Roundup: Parade Photos And Floats, Playhouse Plaque …

The Memorial Day parade is one of Westport’s greatest town events.

Everyone has a favorite spot to watch from. Everyone has a favorite band, float or marcher to photograph.

But why share them only with a few hundred dear pals, casual acquaintances and random how’d-they-get-on-my-list Facebook “friends”?

Tomorrow, let all of Westport see “your” Memorial Day parade. Send a few (not all!) of your photos to “06880” (email: Deadline: 1 p.m. Please include brief identification, if needed, and of course your own name.

I’ll post some (not all!) in the afternoon.

And be creative! We want special photos, for our special parade.

Seen along the Memorial Day parade route.


Speaking of the Memorial Day parade:

When it comes to float-making, the Y’s Men of Westport and Weston don’t mess around.

Every year, they spend hours designing, building and enhancing their creation. Every year, the crowd along the route is awed.

And every year, the Y’s Men win the “Best Float” award.

They also always hand out fliers, describing what they’ve built. This year it says:

The Y’s Men honor the military doctors, nurses, corpsmen and medics who have served on the front line saving lives. The float depicts a field hospital at the battle front. It represents the concept of forward surgical hospitals – bringing medical support to the frontlines. That idea can be traced back to the Napoleonic Wars, and translated to the mobile units used from World War I through the Iraq War.

Mobile Army Surgical Hospitals (MASH) were defined in the popular mind as a part of the Korean War (1950-1953) because of the book, movie and television series of the same name. Numbering at times about 8 percent of total active-duty strength, men and women in the medical corps are dedicated to saving lives.

But they too can become casualties. In World War II, for example, 5,000 physicians, 9,000 medical workers, and 48,000 aid and stretcher men were killed or lost in action.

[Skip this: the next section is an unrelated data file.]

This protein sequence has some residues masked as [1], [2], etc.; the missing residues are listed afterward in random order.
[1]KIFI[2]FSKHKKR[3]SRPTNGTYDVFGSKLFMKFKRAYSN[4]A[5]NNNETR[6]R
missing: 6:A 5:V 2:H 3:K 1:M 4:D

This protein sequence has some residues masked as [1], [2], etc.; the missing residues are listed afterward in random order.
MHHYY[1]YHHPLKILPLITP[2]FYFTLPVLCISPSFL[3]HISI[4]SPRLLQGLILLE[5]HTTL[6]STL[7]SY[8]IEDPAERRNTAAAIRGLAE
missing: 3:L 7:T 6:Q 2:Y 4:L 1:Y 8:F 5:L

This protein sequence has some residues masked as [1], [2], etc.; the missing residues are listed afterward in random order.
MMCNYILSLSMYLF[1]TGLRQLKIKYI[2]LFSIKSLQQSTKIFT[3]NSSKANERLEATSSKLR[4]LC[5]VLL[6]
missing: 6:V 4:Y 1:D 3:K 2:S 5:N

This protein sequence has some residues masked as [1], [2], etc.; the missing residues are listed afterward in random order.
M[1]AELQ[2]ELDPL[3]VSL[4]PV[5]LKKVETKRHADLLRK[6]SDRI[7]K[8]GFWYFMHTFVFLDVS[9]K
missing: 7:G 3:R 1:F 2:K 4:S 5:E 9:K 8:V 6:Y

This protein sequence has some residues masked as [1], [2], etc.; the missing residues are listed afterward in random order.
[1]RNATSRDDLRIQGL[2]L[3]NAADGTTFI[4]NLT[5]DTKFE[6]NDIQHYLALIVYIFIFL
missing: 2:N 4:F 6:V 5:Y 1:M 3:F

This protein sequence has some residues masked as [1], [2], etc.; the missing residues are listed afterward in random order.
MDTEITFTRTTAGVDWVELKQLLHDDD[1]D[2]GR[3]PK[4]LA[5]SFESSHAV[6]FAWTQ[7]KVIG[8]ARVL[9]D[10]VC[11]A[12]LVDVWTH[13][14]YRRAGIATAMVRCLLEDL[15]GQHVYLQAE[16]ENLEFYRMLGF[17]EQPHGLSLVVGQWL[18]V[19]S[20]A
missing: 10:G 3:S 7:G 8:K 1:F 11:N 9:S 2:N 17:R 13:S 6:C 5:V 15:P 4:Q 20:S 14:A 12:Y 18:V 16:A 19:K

We give our thanks to these lifesaving professionals who made the ultimate sacrifice and to those who returned to civilian life to provide their medical expertise to serve the Westport community. We honor them and every member of the armed forces dedicated to protecting freedom and liberty for all.

Y’s Men master builder and designer Roy McKay directs the assembly of this year’s Memorial Day float. (Photo/Larry Lich)


Speaking of the Y’s Men: They’ve got a new president.

Baxter Urist handed the reins recently to Dewey Loselle. The longtime member has served Westport in many capacities, including town operations director.

Baxter Urist (left) and Dewey Loselle. (Photo/Tom Lowrie)


The Westport Country Playhouse Sheffer Studio was filled yesterday, for the town’s first-ever Literary Landmark dedication.

A plaque honoring Lawrence Langner — founder, with his wife Armina Marshall — of the Westport Country Playhouse in 1931 — was unveiled at the gazebo.

Literary Landmarks is a program of the American Library Association’s Friends’ arm. The Langner honor was sponsored by the Westport Library.

Langner and Marshall’s son, granddaughter and great-granddaughters attended the ceremony, along with many town and theater luminaries.

A panel discussed the importance of the Playhouse in American theater history. All agreed: It was profound.

This is only the 6th Literary Landmark in Connecticut. Among the other honorees: Harriet Beecher Stowe and Mark Twain.